As expected, New England Patriots quarterback Tom Brady on Thursday appealed his four-game suspension by the NFL for his role in the DeflateGate scandal. The appeal was filed on behalf of Brady by the NFL Players Association, which called on NFL Commissioner Roger Goodell to appoint an independent arbitrator to hear and resolve the issue.

NFL spokesman Greg Aiello confirmed late Thursday that the commissioner had rejected that request and will personally hear the suspension appeal of the Super Bowl MVP.

“Commissioner Goodell will hear the appeal of Tom Brady’s suspension in accordance with the process agreed upon with the NFL Players Association in the 2011 collective bargaining agreement,” Aiello said. Goodell’s decision was first reported by the Bleacher Report.

Union officials declined immediate comment. Patriots team officials and Brady’s agent, Donald Yee, did not immediately respond to emails from the Associated Press seeking comment late Thursday.

While the collective bargaining agreement gives Goodell control of the arbitrator, the players union said in a news release that “given the NFL’s history of inconsistency and arbitrary decisions in disciplinary matters, it is only fair that a neutral arbitrator hear this appeal.”

If the league and its investigators are truly confident in their case, the union said, “they should be confident enough to present their case before someone who is truly independent.”

The union did not detail the basis for the appeal. But in a 20,000-word rebuttal posted online by the Patriots’ lawyers earlier Thursday, the team disputed the conclusions on matters of science, logic and law.

Yee previously had said that Brady would appeal the suspension, which is to be without pay and, if it is not reduced, would cost Brady about $1.88 million. Jeffrey Kessler, one of the union’s outside attorneys, is to assist in Brady’s appeal.

The appeal has to be heard within 10 days, either by Goodell or a person he designates in consultation with NFL Players Association executive director DeMaurice Smith, according to a report by Bloomberg News.

If Brady is unsuccessful with his appeal, he’d miss the opening game of the regular season, a Thursday night meeting with the Pittsburgh Steelers on Sept. 10 in Foxborough, Massachusetts. The 10-time Pro Bowl selection could also sit out games against the Buffalo Bills, Jacksonville Jaguars and Dallas Cowboys, Bloomberg reported.

If Brady serves the full four-game ban, he’d be eligible to return on Oct. 18 against Indianapolis. It was the Colts who informed NFL officials that Brady and the Patriots were using under-inflated footballs in the conference title game.

The Patriots have not yet indicated whether they will appeal their $1 million fine and loss of first- and fourth-round draft choices.

But they are not merely accepting the conclusions in the report by lead investigator Ted Wells.

Far from it.


The Patriots issued a formal rebuttal Thursday, publishing on their website a lengthy item titled “The Wells Report in Context” that attacks many of the points made by Wells.

“The conclusions of the Wells Report are, at best, incomplete, incorrect and lack context,” the response on the team’s website says. “The Report dismisses the scientific explanation for the natural loss of psi of the Patriots footballs by inexplicably rejecting the Referee’s recollection of what gauge he used in his pregame inspection. Texts acknowledged to be attempts at humor and exaggeration are nevertheless interpreted as a plot to improperly deflate footballs, even though none of them refer to any such plot. There is no evidence that Tom Brady preferred footballs that were lower than 12.5 psi and no evidence anyone even thought that he did. All the extensive evidence which contradicts how the texts are interpreted by the investigators is simply dismissed as ‘not plausible.’ Inconsistencies in logic and evidence are ignored.”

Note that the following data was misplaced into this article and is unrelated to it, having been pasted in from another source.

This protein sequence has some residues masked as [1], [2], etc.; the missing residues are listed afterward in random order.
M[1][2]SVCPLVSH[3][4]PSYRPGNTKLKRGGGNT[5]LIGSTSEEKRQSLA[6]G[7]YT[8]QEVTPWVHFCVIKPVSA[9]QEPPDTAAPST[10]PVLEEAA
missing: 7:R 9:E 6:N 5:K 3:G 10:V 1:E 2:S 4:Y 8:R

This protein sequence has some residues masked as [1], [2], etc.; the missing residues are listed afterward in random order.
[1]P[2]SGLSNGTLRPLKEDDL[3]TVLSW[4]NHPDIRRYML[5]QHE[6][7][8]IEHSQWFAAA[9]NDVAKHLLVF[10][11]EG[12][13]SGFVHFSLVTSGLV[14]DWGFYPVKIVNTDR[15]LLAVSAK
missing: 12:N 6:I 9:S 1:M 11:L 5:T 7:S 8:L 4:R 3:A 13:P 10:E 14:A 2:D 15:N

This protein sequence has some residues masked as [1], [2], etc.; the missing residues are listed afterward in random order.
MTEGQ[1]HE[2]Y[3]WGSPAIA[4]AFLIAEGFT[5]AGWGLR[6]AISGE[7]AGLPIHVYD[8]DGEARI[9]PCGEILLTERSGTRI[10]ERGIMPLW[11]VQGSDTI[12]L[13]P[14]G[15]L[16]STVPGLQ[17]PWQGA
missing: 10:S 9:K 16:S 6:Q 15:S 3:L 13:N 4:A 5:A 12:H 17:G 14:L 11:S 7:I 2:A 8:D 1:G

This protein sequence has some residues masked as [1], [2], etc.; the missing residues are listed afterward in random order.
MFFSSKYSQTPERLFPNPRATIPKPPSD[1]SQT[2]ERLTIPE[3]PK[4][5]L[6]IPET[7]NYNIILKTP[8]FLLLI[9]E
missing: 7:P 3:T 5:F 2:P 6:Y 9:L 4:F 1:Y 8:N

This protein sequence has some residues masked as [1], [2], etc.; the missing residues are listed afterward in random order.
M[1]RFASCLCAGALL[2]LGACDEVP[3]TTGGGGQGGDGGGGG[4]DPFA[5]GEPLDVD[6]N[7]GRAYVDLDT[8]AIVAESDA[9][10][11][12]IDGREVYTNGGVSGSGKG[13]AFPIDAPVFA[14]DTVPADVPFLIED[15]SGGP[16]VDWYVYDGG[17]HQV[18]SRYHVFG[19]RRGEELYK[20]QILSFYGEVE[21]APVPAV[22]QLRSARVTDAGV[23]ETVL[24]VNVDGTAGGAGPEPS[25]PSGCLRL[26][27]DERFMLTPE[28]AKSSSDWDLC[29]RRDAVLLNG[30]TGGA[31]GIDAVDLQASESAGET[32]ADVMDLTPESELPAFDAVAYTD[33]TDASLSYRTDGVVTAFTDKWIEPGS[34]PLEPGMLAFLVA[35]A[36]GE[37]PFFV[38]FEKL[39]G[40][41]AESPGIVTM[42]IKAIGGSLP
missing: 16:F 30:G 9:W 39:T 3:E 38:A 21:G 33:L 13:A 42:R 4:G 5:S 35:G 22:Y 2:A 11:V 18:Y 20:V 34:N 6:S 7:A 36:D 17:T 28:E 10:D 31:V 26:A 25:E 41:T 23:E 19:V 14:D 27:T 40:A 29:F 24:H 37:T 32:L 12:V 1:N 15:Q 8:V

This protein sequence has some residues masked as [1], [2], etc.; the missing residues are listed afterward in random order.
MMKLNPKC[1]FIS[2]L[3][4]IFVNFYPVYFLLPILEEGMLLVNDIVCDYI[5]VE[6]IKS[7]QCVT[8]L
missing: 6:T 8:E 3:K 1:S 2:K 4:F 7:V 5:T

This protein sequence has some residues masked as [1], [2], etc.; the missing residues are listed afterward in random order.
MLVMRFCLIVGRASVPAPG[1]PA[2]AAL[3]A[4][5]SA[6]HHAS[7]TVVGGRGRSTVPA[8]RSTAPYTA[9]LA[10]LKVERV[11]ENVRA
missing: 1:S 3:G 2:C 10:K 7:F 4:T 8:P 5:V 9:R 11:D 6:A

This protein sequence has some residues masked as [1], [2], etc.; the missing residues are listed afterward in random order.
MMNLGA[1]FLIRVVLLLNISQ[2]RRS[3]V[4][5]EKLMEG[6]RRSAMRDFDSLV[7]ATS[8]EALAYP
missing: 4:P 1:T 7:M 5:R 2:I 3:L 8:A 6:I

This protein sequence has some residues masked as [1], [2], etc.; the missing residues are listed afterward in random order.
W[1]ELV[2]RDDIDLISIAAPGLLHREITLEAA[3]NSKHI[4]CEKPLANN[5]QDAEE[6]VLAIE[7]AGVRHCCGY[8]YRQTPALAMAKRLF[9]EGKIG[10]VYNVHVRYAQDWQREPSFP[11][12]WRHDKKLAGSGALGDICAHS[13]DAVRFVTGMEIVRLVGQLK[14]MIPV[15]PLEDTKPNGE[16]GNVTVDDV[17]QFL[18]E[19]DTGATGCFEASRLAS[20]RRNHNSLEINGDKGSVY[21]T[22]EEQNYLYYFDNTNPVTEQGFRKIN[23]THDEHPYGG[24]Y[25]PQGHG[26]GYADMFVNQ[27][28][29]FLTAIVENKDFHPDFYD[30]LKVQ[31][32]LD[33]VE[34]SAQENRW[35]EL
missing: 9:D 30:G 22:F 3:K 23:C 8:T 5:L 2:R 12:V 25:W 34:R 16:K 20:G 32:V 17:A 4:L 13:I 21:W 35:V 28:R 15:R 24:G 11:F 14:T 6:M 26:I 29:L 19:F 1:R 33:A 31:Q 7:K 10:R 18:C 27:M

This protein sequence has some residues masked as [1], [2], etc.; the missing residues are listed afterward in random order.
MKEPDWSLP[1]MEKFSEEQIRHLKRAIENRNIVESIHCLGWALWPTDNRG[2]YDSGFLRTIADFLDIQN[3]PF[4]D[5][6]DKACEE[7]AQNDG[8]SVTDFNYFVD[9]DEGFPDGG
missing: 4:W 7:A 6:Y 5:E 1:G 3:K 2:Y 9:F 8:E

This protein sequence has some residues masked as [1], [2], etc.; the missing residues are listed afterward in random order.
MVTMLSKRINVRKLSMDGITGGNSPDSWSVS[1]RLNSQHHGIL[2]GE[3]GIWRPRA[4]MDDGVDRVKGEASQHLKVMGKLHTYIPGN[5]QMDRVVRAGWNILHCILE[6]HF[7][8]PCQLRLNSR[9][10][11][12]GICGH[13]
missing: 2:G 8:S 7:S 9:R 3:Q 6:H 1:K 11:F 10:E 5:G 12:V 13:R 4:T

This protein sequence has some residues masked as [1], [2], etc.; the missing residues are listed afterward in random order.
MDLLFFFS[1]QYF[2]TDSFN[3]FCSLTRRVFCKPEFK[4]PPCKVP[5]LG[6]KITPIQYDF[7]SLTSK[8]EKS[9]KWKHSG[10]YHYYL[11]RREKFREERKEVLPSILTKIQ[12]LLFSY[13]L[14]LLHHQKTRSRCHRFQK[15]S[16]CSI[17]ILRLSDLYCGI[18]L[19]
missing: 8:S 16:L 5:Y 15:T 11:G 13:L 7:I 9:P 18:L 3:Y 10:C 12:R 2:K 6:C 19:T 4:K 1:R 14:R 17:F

Wells concluded that the Patriots probably violated league rules deliberately by using under-inflated footballs during the AFC title game and Brady probably was aware of what was going on.

The Patriots said their response was written by attorney Daniel L. Goldberg, who represented the team and attended interviews of its personnel by investigators.

The team’s response attacks, in particular, the measurements of the air pressure in the footballs used by the Patriots during the game and Wells’s interpretation of text messages between team employees John Jastremski and Jim McNally.


The Patriots, in their response, continued to assert that the under-inflation of their footballs by halftime can be explained by environmental conditions.

“The Ideal Gas Law, according to the League’s consultants, establishes that the psi of the Patriots footballs at halftime would have been 11.32 to 11.52 due solely to the temperature impact on the footballs. . . . With the Logo gauge, 8 of the 11 Patriots footballs are in the Ideal Gas Law range and the average of all 11 Patriots footballs was 11.49 – fully consistent with the Ideal Gas Law’s prediction of exactly what that psi would be,” the team’s response says.

The Patriots, in their response, also say that Wells misinterpreted a text message in which McNally referred to himself as the “deflator.” According to the team’s response, that was in relation to McNally’s weight.

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